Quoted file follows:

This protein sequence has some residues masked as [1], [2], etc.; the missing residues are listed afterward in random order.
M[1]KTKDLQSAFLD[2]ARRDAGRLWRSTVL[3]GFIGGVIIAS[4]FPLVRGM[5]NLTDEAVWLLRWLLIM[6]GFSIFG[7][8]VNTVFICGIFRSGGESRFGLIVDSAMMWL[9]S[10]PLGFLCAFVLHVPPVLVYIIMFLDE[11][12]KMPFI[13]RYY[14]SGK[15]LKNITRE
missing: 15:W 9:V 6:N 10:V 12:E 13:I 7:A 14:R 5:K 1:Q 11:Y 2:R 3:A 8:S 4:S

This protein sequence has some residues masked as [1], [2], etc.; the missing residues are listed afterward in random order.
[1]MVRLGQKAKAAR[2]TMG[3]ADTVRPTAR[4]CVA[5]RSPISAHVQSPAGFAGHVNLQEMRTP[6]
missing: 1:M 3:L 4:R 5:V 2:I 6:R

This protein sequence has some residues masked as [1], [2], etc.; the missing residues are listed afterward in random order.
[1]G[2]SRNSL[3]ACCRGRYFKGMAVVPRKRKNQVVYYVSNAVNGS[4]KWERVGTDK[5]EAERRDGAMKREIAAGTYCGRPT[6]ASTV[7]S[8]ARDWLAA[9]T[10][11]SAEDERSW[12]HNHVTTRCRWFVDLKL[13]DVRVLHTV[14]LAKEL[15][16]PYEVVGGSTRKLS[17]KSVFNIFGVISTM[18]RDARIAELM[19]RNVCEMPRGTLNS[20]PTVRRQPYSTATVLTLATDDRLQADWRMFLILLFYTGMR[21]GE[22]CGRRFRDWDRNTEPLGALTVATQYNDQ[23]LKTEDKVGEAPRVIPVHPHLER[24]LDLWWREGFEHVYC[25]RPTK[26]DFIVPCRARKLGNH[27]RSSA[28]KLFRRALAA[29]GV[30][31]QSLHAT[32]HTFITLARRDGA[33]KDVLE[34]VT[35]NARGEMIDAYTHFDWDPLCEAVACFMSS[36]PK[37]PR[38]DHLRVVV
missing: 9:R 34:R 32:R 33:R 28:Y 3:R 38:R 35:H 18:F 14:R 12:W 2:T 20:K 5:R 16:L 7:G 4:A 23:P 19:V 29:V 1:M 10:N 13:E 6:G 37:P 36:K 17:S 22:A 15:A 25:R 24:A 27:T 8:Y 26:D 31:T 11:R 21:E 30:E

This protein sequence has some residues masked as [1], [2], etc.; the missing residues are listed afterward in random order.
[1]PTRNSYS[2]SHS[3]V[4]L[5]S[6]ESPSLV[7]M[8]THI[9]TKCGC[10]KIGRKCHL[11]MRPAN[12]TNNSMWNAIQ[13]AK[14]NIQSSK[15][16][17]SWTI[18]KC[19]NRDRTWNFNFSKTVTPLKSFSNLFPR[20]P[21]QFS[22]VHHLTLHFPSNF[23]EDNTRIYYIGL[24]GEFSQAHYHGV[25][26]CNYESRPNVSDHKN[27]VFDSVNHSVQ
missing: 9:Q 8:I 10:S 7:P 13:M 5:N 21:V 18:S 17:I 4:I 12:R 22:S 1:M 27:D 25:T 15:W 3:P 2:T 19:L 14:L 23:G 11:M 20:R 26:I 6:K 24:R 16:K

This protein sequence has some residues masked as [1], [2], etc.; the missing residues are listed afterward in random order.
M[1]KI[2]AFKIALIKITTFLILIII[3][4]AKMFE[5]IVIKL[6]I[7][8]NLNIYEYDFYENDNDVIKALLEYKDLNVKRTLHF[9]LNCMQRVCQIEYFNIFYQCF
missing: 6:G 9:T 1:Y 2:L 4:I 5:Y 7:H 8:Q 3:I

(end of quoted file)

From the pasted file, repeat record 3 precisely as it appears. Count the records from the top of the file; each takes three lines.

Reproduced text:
This protein sequence has some residues masked as [1], [2], etc.; the missing residues are listed afterward in random order.
[1]G[2]SRNSL[3]ACCRGRYFKGMAVVPRKRKNQVVYYVSNAVNGS[4]KWERVGTDK[5]EAERRDGAMKREIAAGTYCGRPT[6]ASTV[7]S[8]ARDWLAA[9]T[10][11]SAEDERSW[12]HNHVTTRCRWFVDLKL[13]DVRVLHTV[14]LAKEL[15][16]PYEVVGGSTRKLS[17]KSVFNIFGVISTM[18]RDARIAELM[19]RNVCEMPRGTLNS[20]PTVRRQPYSTATVLTLATDDRLQADWRMFLILLFYTGMR[21]GE[22]CGRRFRDWDRNTEPLGALTVATQYNDQ[23]LKTEDKVGEAPRVIPVHPHLER[24]LDLWWREGFEHVYC[25]RPTK[26]DFIVPCRARKLGNH[27]RSSA[28]KLFRRALAA[29]GV[30][31]QSLHAT[32]HTFITLARRDGA[33]KDVLE[34]VT[35]NARGEMIDAYTHFDWDPLCEAVACFMSS[36]PK[37]PR[38]DHLRVVV
missing: 9:R 34:R 32:R 33:R 28:Y 3:R 38:R 35:H 18:F 14:R 12:W 2:T 20:K 5:R 16:L 7:G 4:A 23:P 19:V 29:V 1:M 10:N 13:E 6:G 37:P 36:K 17:S 22:A 15:A 25:R 24:A 27:T 8:Y 26:D 31:T 11:R 21:E 30:E